mushroom life cycle

Understanding the Mushroom Life Cycle: 3 Roles to Recognize

Learn about the mushroom life cycle, background info on mushrooms, and ways of incorporating this information in your own life, as a consumer or a grower.

Today we are sharing info on the mushroom life cycle, but first, let’s talk a little about the fungi kingdom. Fungi are a kingdom of living organisms that include an estimated 1.5 - 5 million species, though only about 5% have been named. Fungi are classified by three unique factors:

  1. Their cell walls contain Chitin;

  2. Their mode of digestion is absorption;

  3. They are heterotrophic (meaning they cannot produce their own food).

Mushroom-forming fungi are a subset of this kingdom that likely number close to 140,000 species. About 20,000 species have been identified, of those only 200 species have been cultivated, with about 20 reaching large scale cultivation. There is plenty of room for discovery in the fields of taxonomy and cultivation when it comes to mushroom-producing fungi. 

Three ecological roles within the mushroom life cycle

Mycorrhizal fungi form beneficial partnerships with plants and trees, trading water and nutrients for carbohydrates and sugars. Over 80% of plants have mycorrhizal partners. These fungi not only extend the root zone but they also link together different trees and tree species to exchange information and resources. A small amount of mycorrhizal fungi (Examples: truffles, porcini, chanterelle) produce mushrooms. These mushrooms tend to be high value because they are extremely difficult to cultivate. Mostly they get to market through wild foraging and not cultivation. If you are trying to cultivate mycorrhizal fungi, not only are you growing the fungus but you also need to worry about growing the tree species properly and creating the proper soil biome to successfully produce mushrooms. 

Parasites and Pathogens feed off living plants and trees and can range in their impacts; these are the disease fungi often focused on in forestry and agriculture. These fungi are not commonly cultivated but some mushroom producing parasites can also be saprophytic and easily grown like cordyceps and maitake. Others are great specialty mushrooms that are not readily cultivated like chaga and honey mushrooms. 

Saprophytes decompose dead organic matter (logs, woodchips, straw, sawdust, grain hulls, etc.) as a food source. These fungi are the reason we are not buried in dead organic material. The most commonly cultivated mushrooms: agaricus, oyster, shiitake, and lion’s mane are saprophytes. These are the easiest mushrooms to grow because you can work with dead material which is easy to manipulate.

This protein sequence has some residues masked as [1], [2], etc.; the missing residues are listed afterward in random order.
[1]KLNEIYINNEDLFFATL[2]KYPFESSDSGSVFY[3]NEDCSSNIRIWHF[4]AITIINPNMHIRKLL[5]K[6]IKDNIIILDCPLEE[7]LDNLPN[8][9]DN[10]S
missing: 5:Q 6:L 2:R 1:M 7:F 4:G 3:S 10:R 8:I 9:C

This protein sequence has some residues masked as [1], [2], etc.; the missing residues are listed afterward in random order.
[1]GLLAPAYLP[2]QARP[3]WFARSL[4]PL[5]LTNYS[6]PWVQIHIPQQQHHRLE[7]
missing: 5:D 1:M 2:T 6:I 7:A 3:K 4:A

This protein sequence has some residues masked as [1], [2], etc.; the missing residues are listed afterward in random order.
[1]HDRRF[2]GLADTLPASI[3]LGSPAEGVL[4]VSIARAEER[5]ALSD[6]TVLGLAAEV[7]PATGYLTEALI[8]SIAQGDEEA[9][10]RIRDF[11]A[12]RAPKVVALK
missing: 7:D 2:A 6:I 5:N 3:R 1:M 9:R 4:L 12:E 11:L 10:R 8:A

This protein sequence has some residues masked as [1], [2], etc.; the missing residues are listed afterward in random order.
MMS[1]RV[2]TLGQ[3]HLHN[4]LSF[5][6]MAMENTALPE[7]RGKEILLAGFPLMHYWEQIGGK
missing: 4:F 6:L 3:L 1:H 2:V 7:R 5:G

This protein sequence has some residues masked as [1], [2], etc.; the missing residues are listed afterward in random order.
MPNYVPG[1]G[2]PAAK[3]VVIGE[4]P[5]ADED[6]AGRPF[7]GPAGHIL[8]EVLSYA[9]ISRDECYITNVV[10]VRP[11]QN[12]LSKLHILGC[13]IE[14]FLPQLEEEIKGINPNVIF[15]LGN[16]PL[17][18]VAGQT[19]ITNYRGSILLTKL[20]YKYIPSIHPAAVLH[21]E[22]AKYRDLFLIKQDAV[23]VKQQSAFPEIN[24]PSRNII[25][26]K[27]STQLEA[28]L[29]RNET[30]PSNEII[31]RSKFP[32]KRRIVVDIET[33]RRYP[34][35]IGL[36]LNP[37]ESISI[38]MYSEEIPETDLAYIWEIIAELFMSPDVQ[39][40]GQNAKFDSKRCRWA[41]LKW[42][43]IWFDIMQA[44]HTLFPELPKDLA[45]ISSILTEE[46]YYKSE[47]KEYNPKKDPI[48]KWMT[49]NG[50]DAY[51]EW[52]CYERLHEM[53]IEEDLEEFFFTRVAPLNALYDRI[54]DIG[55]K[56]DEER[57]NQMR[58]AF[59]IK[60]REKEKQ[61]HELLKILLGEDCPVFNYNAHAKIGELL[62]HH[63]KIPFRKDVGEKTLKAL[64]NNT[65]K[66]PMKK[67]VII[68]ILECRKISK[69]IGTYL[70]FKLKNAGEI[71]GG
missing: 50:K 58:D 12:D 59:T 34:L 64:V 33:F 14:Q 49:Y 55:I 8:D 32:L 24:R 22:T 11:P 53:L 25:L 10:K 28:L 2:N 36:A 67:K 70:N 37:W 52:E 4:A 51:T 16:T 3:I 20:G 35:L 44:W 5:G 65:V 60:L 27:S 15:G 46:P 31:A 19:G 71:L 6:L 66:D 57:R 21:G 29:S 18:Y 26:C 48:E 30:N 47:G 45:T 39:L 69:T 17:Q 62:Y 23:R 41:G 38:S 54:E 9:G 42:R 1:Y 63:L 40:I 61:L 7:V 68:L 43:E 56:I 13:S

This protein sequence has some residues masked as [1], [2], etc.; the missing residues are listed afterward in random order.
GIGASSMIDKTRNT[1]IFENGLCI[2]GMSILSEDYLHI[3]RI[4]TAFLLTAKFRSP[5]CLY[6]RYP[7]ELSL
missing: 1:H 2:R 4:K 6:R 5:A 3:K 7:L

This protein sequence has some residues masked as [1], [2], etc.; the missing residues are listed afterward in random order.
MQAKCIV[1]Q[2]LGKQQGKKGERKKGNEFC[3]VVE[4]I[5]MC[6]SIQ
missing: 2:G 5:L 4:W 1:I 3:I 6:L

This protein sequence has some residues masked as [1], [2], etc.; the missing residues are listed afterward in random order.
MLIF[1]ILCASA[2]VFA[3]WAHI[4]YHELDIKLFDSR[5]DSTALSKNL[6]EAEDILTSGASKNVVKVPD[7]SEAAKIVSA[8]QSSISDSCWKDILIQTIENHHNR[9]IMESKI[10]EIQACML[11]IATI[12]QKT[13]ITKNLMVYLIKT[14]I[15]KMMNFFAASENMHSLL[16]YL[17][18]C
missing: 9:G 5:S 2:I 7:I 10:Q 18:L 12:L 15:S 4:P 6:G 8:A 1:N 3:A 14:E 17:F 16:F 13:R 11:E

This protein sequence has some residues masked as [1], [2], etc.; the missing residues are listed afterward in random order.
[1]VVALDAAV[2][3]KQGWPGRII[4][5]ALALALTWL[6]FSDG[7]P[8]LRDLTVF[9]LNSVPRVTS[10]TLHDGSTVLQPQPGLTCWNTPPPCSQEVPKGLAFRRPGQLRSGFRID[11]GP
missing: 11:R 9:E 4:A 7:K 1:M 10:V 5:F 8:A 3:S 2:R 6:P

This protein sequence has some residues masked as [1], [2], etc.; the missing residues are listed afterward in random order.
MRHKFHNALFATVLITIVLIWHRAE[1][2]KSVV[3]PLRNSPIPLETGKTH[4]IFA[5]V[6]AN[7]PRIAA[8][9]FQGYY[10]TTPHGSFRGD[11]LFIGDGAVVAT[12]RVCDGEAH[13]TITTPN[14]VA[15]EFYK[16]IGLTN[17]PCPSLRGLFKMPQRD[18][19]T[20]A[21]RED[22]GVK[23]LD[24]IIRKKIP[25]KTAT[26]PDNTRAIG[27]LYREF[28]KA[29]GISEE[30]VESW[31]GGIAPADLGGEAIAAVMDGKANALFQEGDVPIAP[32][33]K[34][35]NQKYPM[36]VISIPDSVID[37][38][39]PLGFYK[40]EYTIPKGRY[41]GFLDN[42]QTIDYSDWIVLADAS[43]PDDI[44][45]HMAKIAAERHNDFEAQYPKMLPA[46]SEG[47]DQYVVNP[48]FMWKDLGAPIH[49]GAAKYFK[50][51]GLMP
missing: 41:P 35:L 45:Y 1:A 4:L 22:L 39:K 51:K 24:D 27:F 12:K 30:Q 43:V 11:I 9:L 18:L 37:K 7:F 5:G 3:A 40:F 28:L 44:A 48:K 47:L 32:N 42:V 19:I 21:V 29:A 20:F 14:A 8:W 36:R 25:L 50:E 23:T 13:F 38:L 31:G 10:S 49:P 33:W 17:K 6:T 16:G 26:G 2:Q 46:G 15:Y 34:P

Mushrooms are highly nutritious and medicinal food, with twice the protein of most vegetables and rich in all the essential amino acids that humans need in their diet. They offer an excellent protein source with zero saturated fats, along with dietary fiber and minerals. Mushrooms also offer an impressive array of medicinal compounds that offer antiviral, antimicrobial, anti-inflammatory, and immune modulating benefits. (Chang, 2004 and Wasser, 2002)

How the mushroom life cycle benefits the natural world 

  • Using decomposing mushrooms (Oyster, Agaricus, Wine Cap) in mulch to break down wood chips and compost, and build soil while producing food.

  • Linking log and stump cultivation with sustainable forage management practices to support long-term forest health.

  • Building biofilters to clean bacteria and particulates from stormwater.

  • Remediating toxins such as oil, gasoline, and heavy metals in soil with mushrooms (not compatible with food production and needs to be done with the support of environmental monitoring agencies).

  • Noxious and non-desirable plant species that grow rapidly (e.g. knotweed) can be harvested, dried, and utilized for cultivation of some specialty mushrooms (e.g. Oyster).

Mushroom cultivation is not just another agricultural crop, but one that can be used in many ways to support a wide range of goals and values for farms and gardens. While the pathways are many, it is not easy to harvest ALL the benefits, but rather best to focus on those that best meet your goals.

For instance, using local waste materials or invasive plants for cultivation is not necessarily compatible with goals for consistent, high-yielding, commercial operations (at least not currently). If you want to utilize mushrooms to bioremediate and build soil health, in many instances (especially urban landscapes) these mushrooms should not be harvested as a food crop. If your interest is mainly around medicinal properties, then a grower must invest more time and learning in all the details, as the level of education to customers or community members is much higher than when the focus is with selling mushrooms as an edible product. Whatever your aspirations, it’s important to reflect on what personal and community problem(s) you are seeking to resolve. 

Making the mushroom life cycle part of your life 

The mushroom life cycle is part of your life, too, even if you don’t always recognize it. Mycelium is under our feet as we walk along our paths in this world. 

If you are a mushroom grower, you’ve experienced the mushroom life cycle firsthand. If you have eaten mushrooms or you take mushroom extract supplements, then you have consumed the fruits of the mushroom life cycle. 

Here at Fungi Ally, we can help you become more acquainted with the mushroom life cycle by helping you grow for the first time. We can even help those with experience become professional mushroom farmers. How can we help you? We have online classes for those interested in growing mushrooms commercially or at home. We even have one on medicinal mushrooms. 

We also have mushroom spawn and mushroom growing kits to help you get growing with ease! 

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